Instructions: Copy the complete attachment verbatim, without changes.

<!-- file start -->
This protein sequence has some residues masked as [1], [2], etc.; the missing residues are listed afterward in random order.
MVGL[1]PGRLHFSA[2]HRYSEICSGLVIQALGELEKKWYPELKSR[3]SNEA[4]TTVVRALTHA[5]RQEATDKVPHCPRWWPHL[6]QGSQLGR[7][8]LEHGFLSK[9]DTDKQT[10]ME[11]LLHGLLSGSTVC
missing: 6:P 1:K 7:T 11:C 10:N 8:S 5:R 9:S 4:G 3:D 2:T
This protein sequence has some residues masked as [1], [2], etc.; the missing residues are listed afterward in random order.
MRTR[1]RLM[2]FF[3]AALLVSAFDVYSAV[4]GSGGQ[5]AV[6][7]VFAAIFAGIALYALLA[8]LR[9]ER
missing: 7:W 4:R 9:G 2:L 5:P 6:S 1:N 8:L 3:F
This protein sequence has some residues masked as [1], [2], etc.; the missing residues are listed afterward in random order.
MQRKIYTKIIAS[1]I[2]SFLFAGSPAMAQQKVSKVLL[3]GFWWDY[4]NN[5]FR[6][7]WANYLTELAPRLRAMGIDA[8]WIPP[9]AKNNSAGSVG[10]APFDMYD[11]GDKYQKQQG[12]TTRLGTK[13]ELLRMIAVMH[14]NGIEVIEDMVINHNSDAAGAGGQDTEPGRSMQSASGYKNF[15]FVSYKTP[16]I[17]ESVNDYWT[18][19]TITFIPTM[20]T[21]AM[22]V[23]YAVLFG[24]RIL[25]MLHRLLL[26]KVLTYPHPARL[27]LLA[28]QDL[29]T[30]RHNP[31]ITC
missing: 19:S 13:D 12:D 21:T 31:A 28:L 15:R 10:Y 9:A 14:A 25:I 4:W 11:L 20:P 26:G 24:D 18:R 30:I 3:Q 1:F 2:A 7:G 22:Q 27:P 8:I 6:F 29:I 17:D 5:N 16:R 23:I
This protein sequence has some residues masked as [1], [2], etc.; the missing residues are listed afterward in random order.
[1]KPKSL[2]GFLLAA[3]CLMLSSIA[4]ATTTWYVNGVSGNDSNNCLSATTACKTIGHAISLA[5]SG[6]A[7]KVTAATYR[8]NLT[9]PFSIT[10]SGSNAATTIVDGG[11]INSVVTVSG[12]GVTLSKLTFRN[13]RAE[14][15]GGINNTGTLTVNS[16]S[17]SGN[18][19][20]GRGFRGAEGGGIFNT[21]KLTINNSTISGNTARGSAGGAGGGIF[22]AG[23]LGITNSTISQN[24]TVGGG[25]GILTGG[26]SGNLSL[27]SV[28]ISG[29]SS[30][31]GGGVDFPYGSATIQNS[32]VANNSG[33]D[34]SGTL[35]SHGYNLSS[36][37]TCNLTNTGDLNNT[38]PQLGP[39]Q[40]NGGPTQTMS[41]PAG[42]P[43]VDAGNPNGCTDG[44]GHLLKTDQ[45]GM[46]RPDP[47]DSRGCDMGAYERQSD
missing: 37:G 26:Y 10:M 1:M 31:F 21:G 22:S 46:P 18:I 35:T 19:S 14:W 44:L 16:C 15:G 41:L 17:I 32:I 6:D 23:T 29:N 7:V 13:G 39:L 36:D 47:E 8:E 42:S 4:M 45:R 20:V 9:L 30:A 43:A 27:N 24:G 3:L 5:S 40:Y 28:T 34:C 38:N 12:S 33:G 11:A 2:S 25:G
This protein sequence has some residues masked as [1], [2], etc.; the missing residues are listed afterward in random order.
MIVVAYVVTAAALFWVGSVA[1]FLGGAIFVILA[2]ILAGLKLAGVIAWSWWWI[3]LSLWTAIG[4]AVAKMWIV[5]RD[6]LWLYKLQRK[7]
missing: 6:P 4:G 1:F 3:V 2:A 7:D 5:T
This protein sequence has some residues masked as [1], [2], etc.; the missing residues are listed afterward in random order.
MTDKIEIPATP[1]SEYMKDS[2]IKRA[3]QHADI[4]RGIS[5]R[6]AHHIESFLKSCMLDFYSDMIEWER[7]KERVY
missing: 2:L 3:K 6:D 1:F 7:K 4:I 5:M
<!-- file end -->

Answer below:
This protein sequence has some residues masked as [1], [2], etc.; the missing residues are listed afterward in random order.
MVGL[1]PGRLHFSA[2]HRYSEICSGLVIQALGELEKKWYPELKSR[3]SNEA[4]TTVVRALTHA[5]RQEATDKVPHCPRWWPHL[6]QGSQLGR[7][8]LEHGFLSK[9]DTDKQT[10]ME[11]LLHGLLSGSTVC
missing: 6:P 1:K 7:T 11:C 10:N 8:S 5:R 9:S 4:G 3:D 2:T
This protein sequence has some residues masked as [1], [2], etc.; the missing residues are listed afterward in random order.
MRTR[1]RLM[2]FF[3]AALLVSAFDVYSAV[4]GSGGQ[5]AV[6][7]VFAAIFAGIALYALLA[8]LR[9]ER
missing: 7:W 4:R 9:G 2:L 5:P 6:S 1:N 8:L 3:F
This protein sequence has some residues masked as [1], [2], etc.; the missing residues are listed afterward in random order.
MQRKIYTKIIAS[1]I[2]SFLFAGSPAMAQQKVSKVLL[3]GFWWDY[4]NN[5]FR[6][7]WANYLTELAPRLRAMGIDA[8]WIPP[9]AKNNSAGSVG[10]APFDMYD[11]GDKYQKQQG[12]TTRLGTK[13]ELLRMIAVMH[14]NGIEVIEDMVINHNSDAAGAGGQDTEPGRSMQSASGYKNF[15]FVSYKTP[16]I[17]ESVNDYWT[18][19]TITFIPTM[20]T[21]AM[22]V[23]YAVLFG[24]RIL[25]MLHRLLL[26]KVLTYPHPARL[27]LLA[28]QDL[29]T[30]RHNP[31]ITC
missing: 19:S 13:D 12:D 21:T 31:A 28:L 15:R 10:Y 9:A 14:A 25:I 4:W 11:L 20:P 26:G 24:D 18:R 30:I 3:Q 1:F 2:A 7:G 22:Q 27:P 8:I 6:F 29:I 17:D 5:N 16:R 23:I
This protein sequence has some residues masked as [1], [2], etc.; the missing residues are listed afterward in random order.
[1]KPKSL[2]GFLLAA[3]CLMLSSIA[4]ATTTWYVNGVSGNDSNNCLSATTACKTIGHAISLA[5]SG[6]A[7]KVTAATYR[8]NLT[9]PFSIT[10]SGSNAATTIVDGG[11]INSVVTVSG[12]GVTLSKLTFRN[13]RAE[14][15]GGINNTGTLTVNS[16]S[17]SGN[18][19][20]GRGFRGAEGGGIFNT[21]KLTINNSTISGNTARGSAGGAGGGIF[22]AG[23]LGITNSTISQN[24]TVGGG[25]GILTGG[26]SGNLSL[27]SV[28]ISG[29]SS[30][31]GGGVDFPYGSATIQNS[32]VANNSG[33]D[34]SGTL[35]SHGYNLSS[36][37]TCNLTNTGDLNNT[38]PQLGP[39]Q[40]NGGPTQTMS[41]PAG[42]P[43]VDAGNPNGCTDG[44]GHLLKTDQ[45]GM[46]RPDP[47]DSRGCDMGAYERQSD
missing: 37:G 26:Y 10:M 1:M 31:F 21:G 22:S 46:P 18:I 35:T 19:S 14:W 44:L 16:C 15:G 41:L 17:I 32:I 6:D 23:T 29:N 7:V 13:G 39:L 36:D 47:E 8:E 42:S 4:M 45:R 20:V 9:L 30:A 43:A 27:N 24:G 3:L 5:S 40:Y 28:T 34:C 38:N 12:S 33:G 11:A 2:S 25:G
This protein sequence has some residues masked as [1], [2], etc.; the missing residues are listed afterward in random order.
MIVVAYVVTAAALFWVGSVA[1]FLGGAIFVILA[2]ILAGLKLAGVIAWSWWWI[3]LSLWTAIG[4]AVAKMWIV[5]RD[6]LWLYKLQRK[7]
missing: 6:P 4:G 1:F 3:V 2:A 7:D 5:T
This protein sequence has some residues masked as [1], [2], etc.; the missing residues are listed afterward in random order.
MTDKIEIPATP[1]SEYMKDS[2]IKRA[3]QHADI[4]RGIS[5]R[6]AHHIESFLKSCMLDFYSDMIEWER[7]KERVY
missing: 2:L 3:K 6:D 1:F 7:K 4:I 5:M